But you need that information translated into whatever is helping you determine MQL in the first place - which is probably your marketing automation system, or some custom process in CRM.
Enriching Your CRM or Marketing Automation Platform
Data enrichment often goes underrated.
Something as simple as getting data in the right place actually has a massive butterfly effect - starting with marketing and trickling down to sales, customer success, and then into product, and even operations & development.
Enriching your CRM and marketing automation, however, is exactly what’s going to improve the overall quality of your definition of MQL, and therefore the quality of the MQL.
That’s why there’s tons of data enrichment options out there - so marketing and sales can find and identify the quality leads faster with data from other tools.
Whatever you’re using, you need that data inside the platform performing the MQLs decisions.
Even still, it begs the question: why are so many MQL processes out there so bad?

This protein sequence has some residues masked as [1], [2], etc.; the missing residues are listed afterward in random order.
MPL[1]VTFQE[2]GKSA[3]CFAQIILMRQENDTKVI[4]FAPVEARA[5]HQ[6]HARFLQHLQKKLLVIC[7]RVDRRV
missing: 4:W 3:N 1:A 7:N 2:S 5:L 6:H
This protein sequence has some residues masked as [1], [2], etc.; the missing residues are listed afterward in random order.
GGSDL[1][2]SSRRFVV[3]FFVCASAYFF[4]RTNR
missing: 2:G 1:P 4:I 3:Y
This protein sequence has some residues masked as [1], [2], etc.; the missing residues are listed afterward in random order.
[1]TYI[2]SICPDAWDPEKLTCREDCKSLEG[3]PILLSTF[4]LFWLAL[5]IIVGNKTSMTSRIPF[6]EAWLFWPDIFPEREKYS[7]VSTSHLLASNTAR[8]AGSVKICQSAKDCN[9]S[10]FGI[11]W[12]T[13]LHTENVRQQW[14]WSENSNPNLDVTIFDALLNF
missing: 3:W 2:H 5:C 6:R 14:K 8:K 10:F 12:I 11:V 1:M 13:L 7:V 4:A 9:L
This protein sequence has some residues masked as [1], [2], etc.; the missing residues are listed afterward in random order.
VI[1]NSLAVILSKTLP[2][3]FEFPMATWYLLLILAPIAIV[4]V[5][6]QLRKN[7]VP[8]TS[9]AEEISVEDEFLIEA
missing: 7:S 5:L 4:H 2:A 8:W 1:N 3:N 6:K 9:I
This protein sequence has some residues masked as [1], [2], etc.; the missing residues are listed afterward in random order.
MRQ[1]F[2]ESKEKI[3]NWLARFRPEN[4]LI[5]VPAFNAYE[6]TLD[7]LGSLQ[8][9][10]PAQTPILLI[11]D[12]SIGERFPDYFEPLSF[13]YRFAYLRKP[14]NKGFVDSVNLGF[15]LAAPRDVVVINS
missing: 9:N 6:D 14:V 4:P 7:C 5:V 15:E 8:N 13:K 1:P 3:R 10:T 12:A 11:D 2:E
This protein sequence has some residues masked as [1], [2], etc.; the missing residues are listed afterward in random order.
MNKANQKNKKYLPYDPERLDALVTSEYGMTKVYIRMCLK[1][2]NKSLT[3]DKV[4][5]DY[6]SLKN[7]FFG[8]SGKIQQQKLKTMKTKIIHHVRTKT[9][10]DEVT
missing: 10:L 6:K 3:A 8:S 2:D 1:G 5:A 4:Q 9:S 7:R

There’s several potential answers, but the three that stick out the most are: 1. Marketing doesn’t understand who its buyers are (FIT) 2. Marketing doesn’t understand the buyer journey (INTENT) 3. The process itself is broken or missing information
But even inside #1 - FIT, if Marketing understands what data is required to establish FIT, there’s still the possibility that the data can’t get into the platform that determines MQL in the first place.
That’s why #3 is so important. There’s a huge chance the process is broken to begin with.
This leaves Marketing in a precarious position: either figure out how to get the data in the right place, or suffer from a less accurate, and therefore less quality definition.
That’s why choosing tools with the ability to receive the data you need is so important.
You could literally be locked out of creating a better definition MQL strictly because you can’t get the right data.
Luckily, there’s a way we can fix this, too.
Attributes and Events